Florida’s marquee governor’s race has heated up with the Trump-backed Republican candidate saying the state should not “monkey this up” by electing his opponent, Democrat Andrew Gillum, who is African-American, in November.
US Representative Ron DeSantis, a staunch supporter of President Donald Trump who won his party’s nomination on Tuesday, made the remarks on Fox News and immediately came under fire for their negative racial undertones.
“The last thing we need to do is to monkey this up by trying to embrace a socialist agenda with huge tax increases,” Mr DeSantis said, after calling Mr Gillum “an articulate” spokesman for far-left views.
Mr Gillum, the liberal mayor of state capital Tallahasee, won a surprising victory in the Democratic primary for Florida governor, and has said he hopes to motivate younger progressives and minority voters who normally sit out non-presidential elections.
If he wins the November 6 election, he would be the first black governor in the country’s most populous swing state.
“It’s disgusting that Ron DeSantis is launching his general election campaign with racist dog whistles,” Florida Democratic Party Chairwoman Terrie Rizzo wrote on Twitter.
— Terrie Rizzo (@TerrieRizzo) August 29, 2018
Words like “monkey” or “ape” have been used to demean African-Americans and are considered racist in that context.
Mr Gillum’s campaign referred Reuters to Ms Rizzo’s remarks, and several other members of Florida’s congressional delegation also condemned the comment.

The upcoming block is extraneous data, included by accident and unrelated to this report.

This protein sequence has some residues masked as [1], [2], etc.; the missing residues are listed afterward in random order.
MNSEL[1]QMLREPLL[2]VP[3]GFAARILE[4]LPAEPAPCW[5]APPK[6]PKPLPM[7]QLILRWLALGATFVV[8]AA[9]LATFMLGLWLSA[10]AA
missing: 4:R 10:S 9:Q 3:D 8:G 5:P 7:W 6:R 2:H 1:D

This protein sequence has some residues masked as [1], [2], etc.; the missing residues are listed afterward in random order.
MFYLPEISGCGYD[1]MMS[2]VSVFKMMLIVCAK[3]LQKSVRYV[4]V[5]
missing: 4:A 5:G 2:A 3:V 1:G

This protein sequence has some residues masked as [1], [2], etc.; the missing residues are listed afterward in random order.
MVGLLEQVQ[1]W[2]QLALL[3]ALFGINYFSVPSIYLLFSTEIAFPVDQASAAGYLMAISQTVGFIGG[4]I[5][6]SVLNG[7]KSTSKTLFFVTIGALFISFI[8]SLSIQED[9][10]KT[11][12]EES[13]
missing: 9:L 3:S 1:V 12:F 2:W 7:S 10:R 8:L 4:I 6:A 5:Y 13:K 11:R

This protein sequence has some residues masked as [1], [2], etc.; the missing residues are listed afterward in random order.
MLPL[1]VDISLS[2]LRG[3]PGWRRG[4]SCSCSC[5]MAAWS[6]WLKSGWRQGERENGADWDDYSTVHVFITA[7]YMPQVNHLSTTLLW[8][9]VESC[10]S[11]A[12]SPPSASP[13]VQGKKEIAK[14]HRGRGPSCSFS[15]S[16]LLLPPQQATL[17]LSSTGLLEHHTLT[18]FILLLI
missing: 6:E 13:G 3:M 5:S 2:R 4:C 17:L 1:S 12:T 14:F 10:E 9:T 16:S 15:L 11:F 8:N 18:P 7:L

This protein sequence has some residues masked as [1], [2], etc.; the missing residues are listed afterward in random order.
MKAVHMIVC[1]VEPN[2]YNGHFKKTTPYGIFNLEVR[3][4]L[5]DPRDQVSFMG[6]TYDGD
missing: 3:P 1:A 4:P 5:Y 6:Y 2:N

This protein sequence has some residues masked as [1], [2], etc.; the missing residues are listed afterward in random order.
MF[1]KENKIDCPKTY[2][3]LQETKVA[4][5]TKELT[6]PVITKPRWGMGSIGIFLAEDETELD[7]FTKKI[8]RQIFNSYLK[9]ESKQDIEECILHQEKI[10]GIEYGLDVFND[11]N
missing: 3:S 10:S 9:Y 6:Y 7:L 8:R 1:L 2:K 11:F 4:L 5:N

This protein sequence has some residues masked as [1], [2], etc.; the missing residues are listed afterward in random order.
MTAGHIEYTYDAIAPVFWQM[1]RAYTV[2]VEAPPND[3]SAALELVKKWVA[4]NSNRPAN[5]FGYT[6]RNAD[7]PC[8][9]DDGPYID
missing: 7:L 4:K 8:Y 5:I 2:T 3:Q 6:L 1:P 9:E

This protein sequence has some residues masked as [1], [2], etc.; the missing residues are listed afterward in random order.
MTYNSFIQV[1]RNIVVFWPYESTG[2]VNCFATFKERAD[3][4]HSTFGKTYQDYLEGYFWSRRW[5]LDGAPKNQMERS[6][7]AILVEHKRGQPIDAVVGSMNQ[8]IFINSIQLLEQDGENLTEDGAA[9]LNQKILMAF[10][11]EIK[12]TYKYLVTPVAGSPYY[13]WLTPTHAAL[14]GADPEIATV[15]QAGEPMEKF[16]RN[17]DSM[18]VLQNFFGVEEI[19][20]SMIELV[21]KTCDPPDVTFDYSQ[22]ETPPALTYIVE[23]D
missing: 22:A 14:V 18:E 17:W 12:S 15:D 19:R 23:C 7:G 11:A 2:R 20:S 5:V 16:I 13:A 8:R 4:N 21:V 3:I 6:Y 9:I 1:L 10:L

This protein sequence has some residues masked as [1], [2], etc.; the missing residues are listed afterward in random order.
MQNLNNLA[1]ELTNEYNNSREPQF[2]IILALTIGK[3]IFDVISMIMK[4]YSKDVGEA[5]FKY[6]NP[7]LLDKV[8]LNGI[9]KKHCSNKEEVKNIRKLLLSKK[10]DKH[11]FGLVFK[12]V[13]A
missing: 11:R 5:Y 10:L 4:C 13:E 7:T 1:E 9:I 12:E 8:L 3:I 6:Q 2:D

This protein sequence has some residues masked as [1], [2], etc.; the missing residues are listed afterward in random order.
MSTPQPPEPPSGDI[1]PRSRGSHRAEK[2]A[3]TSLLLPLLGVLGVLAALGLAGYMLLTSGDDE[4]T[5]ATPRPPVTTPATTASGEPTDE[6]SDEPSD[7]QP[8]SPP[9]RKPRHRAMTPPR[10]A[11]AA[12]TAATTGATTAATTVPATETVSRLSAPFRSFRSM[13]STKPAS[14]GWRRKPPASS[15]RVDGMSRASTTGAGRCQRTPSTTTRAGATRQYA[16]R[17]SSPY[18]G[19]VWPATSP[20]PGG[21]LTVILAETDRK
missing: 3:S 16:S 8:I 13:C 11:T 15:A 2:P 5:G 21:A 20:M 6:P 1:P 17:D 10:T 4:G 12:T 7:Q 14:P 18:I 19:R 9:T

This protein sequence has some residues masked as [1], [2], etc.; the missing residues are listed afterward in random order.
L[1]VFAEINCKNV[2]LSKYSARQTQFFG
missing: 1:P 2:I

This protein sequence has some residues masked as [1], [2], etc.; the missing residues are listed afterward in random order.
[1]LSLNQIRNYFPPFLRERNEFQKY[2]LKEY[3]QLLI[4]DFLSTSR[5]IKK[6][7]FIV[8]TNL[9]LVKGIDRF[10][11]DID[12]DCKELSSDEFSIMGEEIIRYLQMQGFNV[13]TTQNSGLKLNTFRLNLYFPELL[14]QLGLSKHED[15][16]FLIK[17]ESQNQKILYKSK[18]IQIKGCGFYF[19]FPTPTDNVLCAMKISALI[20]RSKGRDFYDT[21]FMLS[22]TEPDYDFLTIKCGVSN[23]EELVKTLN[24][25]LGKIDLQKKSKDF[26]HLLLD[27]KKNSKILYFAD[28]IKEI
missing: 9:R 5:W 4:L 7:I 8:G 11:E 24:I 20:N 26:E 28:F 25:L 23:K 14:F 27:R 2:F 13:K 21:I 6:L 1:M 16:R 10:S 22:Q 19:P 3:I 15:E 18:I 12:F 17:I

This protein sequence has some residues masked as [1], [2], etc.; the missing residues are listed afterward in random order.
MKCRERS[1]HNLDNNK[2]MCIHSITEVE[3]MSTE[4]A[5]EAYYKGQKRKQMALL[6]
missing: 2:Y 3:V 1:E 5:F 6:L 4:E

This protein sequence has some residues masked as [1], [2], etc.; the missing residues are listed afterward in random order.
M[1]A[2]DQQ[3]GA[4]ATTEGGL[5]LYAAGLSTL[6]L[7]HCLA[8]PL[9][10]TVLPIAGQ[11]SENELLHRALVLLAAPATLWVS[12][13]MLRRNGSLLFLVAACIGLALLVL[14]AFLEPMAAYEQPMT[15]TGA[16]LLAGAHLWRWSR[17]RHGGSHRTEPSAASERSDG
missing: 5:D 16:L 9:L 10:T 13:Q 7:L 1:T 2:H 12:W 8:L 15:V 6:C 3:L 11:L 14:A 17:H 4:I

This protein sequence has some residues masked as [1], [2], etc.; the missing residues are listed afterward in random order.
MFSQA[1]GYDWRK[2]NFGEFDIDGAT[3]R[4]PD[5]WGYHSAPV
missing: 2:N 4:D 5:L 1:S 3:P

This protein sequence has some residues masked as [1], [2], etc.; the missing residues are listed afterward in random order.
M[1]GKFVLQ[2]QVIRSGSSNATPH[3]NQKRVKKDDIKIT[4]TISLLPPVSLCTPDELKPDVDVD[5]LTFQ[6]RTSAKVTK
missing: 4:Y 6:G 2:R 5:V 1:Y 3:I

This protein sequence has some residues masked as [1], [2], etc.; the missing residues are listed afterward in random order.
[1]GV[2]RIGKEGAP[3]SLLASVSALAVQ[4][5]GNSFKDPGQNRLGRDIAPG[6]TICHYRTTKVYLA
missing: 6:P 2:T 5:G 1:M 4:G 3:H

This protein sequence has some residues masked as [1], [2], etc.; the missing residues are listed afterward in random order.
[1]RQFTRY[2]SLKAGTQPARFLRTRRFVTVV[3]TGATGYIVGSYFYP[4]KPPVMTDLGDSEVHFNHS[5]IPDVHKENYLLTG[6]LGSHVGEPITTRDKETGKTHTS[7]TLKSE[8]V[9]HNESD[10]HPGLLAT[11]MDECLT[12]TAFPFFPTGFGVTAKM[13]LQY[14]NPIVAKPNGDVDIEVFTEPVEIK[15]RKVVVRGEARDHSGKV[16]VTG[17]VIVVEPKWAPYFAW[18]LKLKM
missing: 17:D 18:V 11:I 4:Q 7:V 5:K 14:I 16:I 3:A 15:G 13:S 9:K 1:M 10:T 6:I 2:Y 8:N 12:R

Mr DeSantis spokesman Stephen Lawson said the candidate was referring to Mr Gillum’s political positions, not his race.
“Ron DeSantis was obviously talking about Florida not making the wrong decision to embrace” Mr Gillum’s policies, Mr Lawson said in a statement.
“To characterise it as anything else is absurd.”
However, Democratic Senator Bill Nelson, who is running for re-election against outgoing Republican Governor Rick Scott in November, wrote on Twitter that “Comments like Mr DeSantis’s are unacceptable in civilised discourse.”
Fox News host Sandra Smith, who interviewed Mr DeSantis, later said on air that the network does “not condone this language.”
Following Tuesday’s primary, the two parties are looking to their most fervent supporters – progressive Democrats and Republican – for victory in the November 6 election.
The race will be closely watched for clues about the mood of voters and messaging ahead of 2020, when Mr Trump could be seeking re-election against a liberal Democrat.
More than 3.5 million people voted out of 13 million registered voters in the state for a turnout rate of 27 per cent, the highest for a non-presidential Florida primary since 2002.